UK - The Pension Protection Fund (PPF) will give concessions to companies that make cash injections to reduce their pension deficit as part of a raft of changes made to its risk-based levy.
The PPF made a number of alterations to the contentious levy, designed to protect employee pensions in the case of employer insolvency, following the closure of a consultation period.
PPF investment and finance director Partha Dasgupta said the fund had taken into account the three most contentious issues and revised two of them accordingly.
“I don’t think they are concessions, we see these as additional proposals that have come about as part of a discussion with relative parties,” he said. “We listened to the issues people raised, and ultimately there will be others, but these are the main ones.”
As part of the new levy, special cash contributions made since the last scheme valuation will now be recognised and the deadline for submitting scheme valuations has been extended to 31 March, 2006.
In addition, the PPF board will take account of contingent assets in the risk-based levy calculation, and will bring forward proposals for consultation.
Confederation of British Industry director general John Cridland welcomed the changes but said more needed to be done.
“The PPF must ensure its ‘insolvency risk’ measures reflect the most accurate view of a company’s risk,” he said.
It must take into account the financial strength of any parent company, and for the largest firms it must be prepared to supplement the credit scores provided by Dun & Bradstreet with the existing ratings provided by agencies like S&P, he said.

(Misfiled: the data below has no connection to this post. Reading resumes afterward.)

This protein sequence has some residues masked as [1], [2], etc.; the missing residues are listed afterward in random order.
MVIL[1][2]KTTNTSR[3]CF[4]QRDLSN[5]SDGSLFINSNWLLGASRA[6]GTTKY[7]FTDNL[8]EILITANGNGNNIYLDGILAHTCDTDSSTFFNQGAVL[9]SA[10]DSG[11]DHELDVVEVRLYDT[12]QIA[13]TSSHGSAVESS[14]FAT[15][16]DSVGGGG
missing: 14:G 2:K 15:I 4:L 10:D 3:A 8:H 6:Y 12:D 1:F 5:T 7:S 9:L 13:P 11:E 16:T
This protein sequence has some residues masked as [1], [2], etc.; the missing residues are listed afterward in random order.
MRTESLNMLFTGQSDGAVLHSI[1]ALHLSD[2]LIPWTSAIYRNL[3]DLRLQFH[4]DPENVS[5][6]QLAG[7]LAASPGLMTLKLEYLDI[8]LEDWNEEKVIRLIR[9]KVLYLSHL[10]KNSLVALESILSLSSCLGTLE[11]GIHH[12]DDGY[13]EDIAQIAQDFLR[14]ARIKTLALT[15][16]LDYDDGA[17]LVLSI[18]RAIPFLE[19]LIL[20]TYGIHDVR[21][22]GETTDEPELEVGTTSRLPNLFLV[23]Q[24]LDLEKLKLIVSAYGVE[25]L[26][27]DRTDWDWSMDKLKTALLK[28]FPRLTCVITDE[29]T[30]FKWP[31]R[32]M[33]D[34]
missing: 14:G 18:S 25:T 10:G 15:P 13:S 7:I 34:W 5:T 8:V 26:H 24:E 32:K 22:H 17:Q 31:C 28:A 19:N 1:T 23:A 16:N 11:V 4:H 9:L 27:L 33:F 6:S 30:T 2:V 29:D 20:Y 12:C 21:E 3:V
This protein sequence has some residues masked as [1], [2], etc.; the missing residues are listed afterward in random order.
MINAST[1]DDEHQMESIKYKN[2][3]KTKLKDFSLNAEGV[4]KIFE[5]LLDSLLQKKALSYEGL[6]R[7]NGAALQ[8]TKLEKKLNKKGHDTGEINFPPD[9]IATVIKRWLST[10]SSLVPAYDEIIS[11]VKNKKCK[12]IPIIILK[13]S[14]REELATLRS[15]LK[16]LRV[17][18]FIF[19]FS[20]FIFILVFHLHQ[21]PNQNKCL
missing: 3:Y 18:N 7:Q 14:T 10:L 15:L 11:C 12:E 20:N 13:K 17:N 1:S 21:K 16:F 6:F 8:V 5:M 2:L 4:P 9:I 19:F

Punter Southall principal Andy Scott added that given the time scales and what the PPF was trying to achieve, the latest announcements were probably as good as the industry could expect.
Scott agreed the changes addressed the contentious issues, but said the most important issue – cost – had yet to be discussed.
He added: “At the end of the day it is still going to mean expensive levies for a number of companies, and it could lead some into insolvency.”
The Pensions Regulator (TPR) and Labour MP Stephen Kinnock and will listen to the experiences of steelworkers when transferring their pensions away from the British Steel Pension Scheme (BSPS) next week in Port Talbot.
Just Group has acquired a 75% stake in the holding company of Corinthian Pension Consulting in a bid to strengthen its professional defined benefit (DB) advisory services.
The Pensions Regulator (TPR) has exercised its production order power under the Proceeds of Crime Act 2002 for the very first time as part of a fraud investigation.
The ITN Limited Pension Scheme has named Trafalgar House as its administrator for an initial term of five years.